Flip turns are much faster than touch turns, but if it’s crowded or the people sharing your lane are not properly paying attention to their surroundings, they can be really awkward and bad. It’s likely you will share lanes with people who stop and talk to their friend at the wall and completely block it, or who tailgate you, or who are bad at staying to the right when they push off. Flip turning around these people is actively dangerous. Also, the pool I’ve been in has been evacuated at least once a year because someone biffed their turn and hit their head/neck. It’s worth knowing how but it’s tricky to pull off, so please be careful.

Some people really like “Total Immersion Swimming” but I found it very advanced.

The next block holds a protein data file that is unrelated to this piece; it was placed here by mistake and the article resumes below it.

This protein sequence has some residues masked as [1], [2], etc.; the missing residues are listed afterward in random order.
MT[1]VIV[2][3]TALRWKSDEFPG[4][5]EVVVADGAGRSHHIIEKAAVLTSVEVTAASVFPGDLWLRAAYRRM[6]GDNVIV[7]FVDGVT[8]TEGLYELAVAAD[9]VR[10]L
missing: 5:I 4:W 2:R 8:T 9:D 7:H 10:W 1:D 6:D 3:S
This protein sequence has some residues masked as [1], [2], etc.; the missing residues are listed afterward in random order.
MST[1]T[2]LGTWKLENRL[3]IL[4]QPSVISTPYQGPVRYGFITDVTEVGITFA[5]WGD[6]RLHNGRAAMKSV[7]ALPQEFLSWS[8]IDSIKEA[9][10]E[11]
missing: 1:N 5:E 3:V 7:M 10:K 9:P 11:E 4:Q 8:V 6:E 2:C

Jaws Quick Spit is the best product for defogging your goggles.
posted by blnkfrnk at 6:42 PM on December 28, 2018

Total Immersion and Swim Smooth are systems that can teach you the drills you need for a good, balanced stroke.

Learn to breathe correctly. SS has some drills that help with this.

Even if you feel like you're doing too much drilling and not enough swimming, it's better to get rid of any weird phases of your stroke BEFORE they become bad habits.

Even if you start out doing one cack-handed length at a time, push off for the next one before you're completely relaxed and ready for it. You can do it.

Get good goggles, a swim cap, and a pull buoy.

Drink water every few laps, especially at the beginning.

Go at least three times a week, so you don't "lose" any insights from one session to the next.

Do your level best to spend at least a half hour in the pool. Yes, even the first time back, even if there's lots of resting. Work up to 50-60 minutes with little rest - this is an end-goal, not a short-term goal.
posted by notsnot at 7:03 PM on December 28, 2018

Honestly, I would recommend joining a tri group's swim sessions and then either heading for your local master's team or the USMS site.